Projects → Muckwork
Management of remote assistants doing projects for clients. See the story in the Schema, below, to understand the process.
A client submits a project - something they need done. They have already made a payment so their account has a positive balance.
A manager breaks it into a TO-DO list: each step called a task. If it's a common project, the manager will pull up a template and copy each template_task into that project's tasks.
The manager shows the tasks and estimated cost to the client for approval. The client's balance needs to be enough to cover the project before we begin.
A worker, a person paid by the second for their time, is alerted when there are unassigned tasks to do. They claim them if they have time, which assigns the task.worker_id to theirs, and have to start or finish soon or else the tasks are unassigned and put back into the pool so that other workers can be alerted.
As the worker marks a task as finished, the total number of seconds spent on that task are multiplied by the worker's fee per-second, to create a charge, which is subtracted from the client's balance, and a worker_charge. These are separate because sometimes the client will be charged a flate rate for a task, and not billed by the second, but the worker still needs to get paid for their time.
When Muckwork pays the worker, we log a worker_payment, and the corresponding worker_charges are updated with its worker_payment.id, to mark those worker_charges as paid.
All activity through PayPal is saved as a paypaltxn (“txn” = transaction) - usually corresponding to a payment_id.
The muckwork.com website has all of the functionality described above, plus the REST URLs. All URLs except home/login/signup require authentication.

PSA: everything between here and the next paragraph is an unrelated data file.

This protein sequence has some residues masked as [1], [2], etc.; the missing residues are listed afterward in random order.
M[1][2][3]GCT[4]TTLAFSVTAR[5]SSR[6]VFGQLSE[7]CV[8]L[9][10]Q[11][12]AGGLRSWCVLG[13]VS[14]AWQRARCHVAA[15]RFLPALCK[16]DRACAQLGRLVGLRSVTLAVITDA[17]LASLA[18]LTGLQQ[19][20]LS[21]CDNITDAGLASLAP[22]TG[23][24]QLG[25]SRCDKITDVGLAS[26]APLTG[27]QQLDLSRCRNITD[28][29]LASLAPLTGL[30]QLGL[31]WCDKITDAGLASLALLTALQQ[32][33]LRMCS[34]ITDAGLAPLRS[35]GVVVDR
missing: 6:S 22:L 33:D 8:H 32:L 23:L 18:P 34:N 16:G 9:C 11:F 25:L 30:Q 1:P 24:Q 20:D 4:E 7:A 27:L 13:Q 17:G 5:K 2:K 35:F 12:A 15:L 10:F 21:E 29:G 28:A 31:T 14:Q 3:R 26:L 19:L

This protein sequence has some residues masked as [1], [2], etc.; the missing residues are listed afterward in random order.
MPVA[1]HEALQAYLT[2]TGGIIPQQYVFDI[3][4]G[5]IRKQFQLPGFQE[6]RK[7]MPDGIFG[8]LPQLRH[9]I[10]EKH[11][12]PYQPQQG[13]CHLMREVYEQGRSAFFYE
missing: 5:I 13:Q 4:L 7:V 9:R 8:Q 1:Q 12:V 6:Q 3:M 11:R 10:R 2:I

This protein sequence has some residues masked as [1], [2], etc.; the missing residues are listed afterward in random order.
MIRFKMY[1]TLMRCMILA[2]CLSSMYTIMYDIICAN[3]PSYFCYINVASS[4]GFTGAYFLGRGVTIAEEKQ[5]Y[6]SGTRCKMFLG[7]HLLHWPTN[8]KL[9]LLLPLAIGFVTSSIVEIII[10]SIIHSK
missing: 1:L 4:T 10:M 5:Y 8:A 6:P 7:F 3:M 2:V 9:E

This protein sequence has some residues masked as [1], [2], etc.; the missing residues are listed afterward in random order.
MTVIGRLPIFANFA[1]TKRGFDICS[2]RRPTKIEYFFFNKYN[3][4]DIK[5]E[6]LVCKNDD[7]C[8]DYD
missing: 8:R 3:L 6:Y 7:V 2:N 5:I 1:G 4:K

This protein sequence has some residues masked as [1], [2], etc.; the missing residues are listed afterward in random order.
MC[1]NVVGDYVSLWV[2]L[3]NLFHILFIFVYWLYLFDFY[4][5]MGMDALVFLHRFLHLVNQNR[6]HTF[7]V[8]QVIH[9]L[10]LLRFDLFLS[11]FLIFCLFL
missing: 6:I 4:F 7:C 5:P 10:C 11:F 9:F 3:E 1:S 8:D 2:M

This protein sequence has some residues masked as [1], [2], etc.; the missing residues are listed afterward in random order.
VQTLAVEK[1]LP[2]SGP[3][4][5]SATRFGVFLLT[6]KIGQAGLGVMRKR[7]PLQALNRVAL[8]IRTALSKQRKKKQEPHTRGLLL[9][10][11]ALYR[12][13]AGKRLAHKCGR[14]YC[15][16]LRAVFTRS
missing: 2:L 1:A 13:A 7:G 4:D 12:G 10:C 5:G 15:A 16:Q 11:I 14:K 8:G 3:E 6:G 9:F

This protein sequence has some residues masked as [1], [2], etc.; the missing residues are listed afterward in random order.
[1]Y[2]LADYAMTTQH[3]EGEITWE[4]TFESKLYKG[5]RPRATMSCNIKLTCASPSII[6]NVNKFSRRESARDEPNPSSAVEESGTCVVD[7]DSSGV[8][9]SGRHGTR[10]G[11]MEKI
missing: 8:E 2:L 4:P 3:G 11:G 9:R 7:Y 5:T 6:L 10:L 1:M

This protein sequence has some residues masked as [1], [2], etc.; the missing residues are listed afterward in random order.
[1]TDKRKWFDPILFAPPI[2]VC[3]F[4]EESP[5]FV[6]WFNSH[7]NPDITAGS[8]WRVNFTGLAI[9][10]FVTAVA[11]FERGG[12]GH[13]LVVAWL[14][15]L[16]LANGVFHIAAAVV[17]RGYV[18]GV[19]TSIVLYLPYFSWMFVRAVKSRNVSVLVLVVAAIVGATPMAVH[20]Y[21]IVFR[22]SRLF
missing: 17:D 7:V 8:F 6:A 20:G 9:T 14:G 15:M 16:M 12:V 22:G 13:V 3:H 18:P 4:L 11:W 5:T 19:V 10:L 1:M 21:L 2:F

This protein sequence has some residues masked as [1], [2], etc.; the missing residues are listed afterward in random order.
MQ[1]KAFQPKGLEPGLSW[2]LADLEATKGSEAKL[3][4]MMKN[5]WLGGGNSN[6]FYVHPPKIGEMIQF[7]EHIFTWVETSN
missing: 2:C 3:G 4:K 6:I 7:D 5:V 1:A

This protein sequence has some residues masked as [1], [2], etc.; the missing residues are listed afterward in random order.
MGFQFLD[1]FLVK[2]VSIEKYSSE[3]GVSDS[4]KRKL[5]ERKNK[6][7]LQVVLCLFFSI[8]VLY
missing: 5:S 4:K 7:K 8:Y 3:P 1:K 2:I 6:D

The REST interface needs to have the full functionality of the site, because many clients will choose to assign and monitor projects from alternate interfaces like mobile apps. So consider all website pages as just views, with all real POST/PUT/DELETE action run through the REST interface.
On muckwork.com, each of the three roles of browser-users have a subdirectory: /c/ for client, /m/ for manager, /w/ for worker. When a person successfully logs in, they are sent to the appropriate subdirectory. This allows for uniformity of URLs, but with the appropriate views and permissions.
For the client, the site gives a full transparent window into the execution of their project and its tasks. They can see exact time worked, by who, and the worker's notes for each task. If emails are sent and received for a project by the worker or manager, both are saved in the database and viewable by the client. If phone calls are made for a project, the audio recording of the call is saved as an MP3 and attached to that project. The client can interrupt a project at any time, or add comments/questions for the manager or worker.
For the worker, the site is an efficient TO-DO list, with quick and easy communication with the manager, an easy email interface for sending and receiving emails for the project.
For the manager, a central dashboard shows the status of all projects and tasks, with clear visual feedback when a task is taking longer than it should. Very easy to send and receive emails to the worker and client regarding a project. A manager will spend most time turning incoming project requests into specific tasks, and ensuring that current projects are being done well.